Editor's Viewpoint: Law must act if KKK stunt in Northern Ireland was calculated
The images of a group of men dressed in Ku Klux Klan outfits posing outside an Islamic prayer centre in Newtownards has rightly drawn widespread criticism. Police have confirmed that they are treating it as a hate crime, and that also is the consensus view of community representatives who have been united in their condemnation.
However, there are others who suggest that this was a Halloween prank gone too far and there are reports that the group was seen in a local pub around the same time without causing offence.
If it was a prank - and that may be a very charitable view - it was in exceedingly poor taste. Was it really by coincidence that the group posed for photographs outside a building where a pig's head was left at the doorstep last year and where homophobic graffiti was painted on a wall.
To the casual observer it would appear that there are people in that locality who are anti-Islamic. Whether or not they had anything to do with the KKK episode, it is hardly surprising that Muslims in the area feel under some threat.
Hate crimes, unfortunately, are not unknown in Northern Ireland, directed by each community towards each other, as evidenced by an arson attack on a woman and her three-year-old child in Magherafelt earlier this month, and also from each community towards immigrants.
That is why it is important that people not wishing to cause offence act responsibly. Of course at Halloween there will be people dressed in certain costumes - the KKK ones and the person seen in Bangor dressed as Jimmy Savile - which are in bad taste no matter what the intent.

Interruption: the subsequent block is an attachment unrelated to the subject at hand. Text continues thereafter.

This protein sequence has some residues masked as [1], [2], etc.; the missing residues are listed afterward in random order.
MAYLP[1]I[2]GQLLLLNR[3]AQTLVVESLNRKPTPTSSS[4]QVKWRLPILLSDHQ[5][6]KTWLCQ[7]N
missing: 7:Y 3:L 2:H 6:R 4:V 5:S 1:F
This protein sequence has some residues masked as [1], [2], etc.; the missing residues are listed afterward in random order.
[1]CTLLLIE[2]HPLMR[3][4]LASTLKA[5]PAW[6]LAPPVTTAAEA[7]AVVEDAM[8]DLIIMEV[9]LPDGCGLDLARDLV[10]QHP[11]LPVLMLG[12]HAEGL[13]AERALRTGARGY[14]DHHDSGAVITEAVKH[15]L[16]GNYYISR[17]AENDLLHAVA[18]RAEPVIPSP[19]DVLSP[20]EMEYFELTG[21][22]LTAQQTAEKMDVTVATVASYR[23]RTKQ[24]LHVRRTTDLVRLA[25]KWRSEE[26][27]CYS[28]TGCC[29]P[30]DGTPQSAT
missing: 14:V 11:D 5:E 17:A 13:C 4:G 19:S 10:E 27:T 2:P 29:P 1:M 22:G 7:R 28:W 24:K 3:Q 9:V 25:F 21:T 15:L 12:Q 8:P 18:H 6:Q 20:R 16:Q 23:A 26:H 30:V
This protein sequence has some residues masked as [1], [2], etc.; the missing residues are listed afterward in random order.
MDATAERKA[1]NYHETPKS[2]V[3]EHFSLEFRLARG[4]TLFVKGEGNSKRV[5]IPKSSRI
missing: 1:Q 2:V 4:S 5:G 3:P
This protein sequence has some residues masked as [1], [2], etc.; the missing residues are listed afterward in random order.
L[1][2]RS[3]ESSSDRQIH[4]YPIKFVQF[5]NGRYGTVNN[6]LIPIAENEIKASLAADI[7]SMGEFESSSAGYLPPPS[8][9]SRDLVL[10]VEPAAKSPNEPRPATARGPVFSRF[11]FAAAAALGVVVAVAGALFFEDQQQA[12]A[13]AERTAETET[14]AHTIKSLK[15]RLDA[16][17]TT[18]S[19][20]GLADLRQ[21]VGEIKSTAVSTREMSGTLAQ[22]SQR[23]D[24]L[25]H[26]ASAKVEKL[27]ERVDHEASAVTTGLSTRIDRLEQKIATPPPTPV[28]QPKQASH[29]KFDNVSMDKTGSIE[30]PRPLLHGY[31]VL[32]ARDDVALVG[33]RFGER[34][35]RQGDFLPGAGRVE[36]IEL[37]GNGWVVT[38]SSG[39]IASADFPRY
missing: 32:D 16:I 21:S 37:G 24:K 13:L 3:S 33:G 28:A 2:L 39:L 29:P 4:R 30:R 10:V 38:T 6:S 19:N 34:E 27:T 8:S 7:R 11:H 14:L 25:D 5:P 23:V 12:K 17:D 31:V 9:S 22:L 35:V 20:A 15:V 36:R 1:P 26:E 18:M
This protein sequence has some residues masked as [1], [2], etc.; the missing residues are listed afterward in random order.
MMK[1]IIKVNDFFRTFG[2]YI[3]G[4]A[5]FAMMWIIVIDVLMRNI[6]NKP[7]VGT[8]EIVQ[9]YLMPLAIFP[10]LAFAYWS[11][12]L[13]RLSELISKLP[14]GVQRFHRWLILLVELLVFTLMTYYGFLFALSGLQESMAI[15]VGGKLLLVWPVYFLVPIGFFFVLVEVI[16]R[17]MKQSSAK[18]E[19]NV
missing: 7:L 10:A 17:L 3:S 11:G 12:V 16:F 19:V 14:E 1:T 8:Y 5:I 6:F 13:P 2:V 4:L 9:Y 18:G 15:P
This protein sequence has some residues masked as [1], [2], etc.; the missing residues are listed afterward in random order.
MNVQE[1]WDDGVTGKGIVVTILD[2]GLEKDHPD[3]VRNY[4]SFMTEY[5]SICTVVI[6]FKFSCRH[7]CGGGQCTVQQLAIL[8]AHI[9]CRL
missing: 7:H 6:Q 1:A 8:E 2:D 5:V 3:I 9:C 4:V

Yet there is no law that says you may not be offended. What one person may see as an ironic or topically humorous outfit could be viewed very differently by others. That is where common sense must be exercised. This newspaper stands firmly behind the principle of free speech. People must be allowed to exercise that principle by word or deed provided that it is not designed to cause hatred or deliberate outrage or to encourage others to engage in unlawful acts.
It is up to the PSNI and PPS to determine if any incident is in breach of existing legislation and we fully support that legal process as the proper way to determine and address hate crimes. Those in the KKK outfits in Newtownards could easily prove their innocence, if indeed they were, by going to the police and explaining their actions.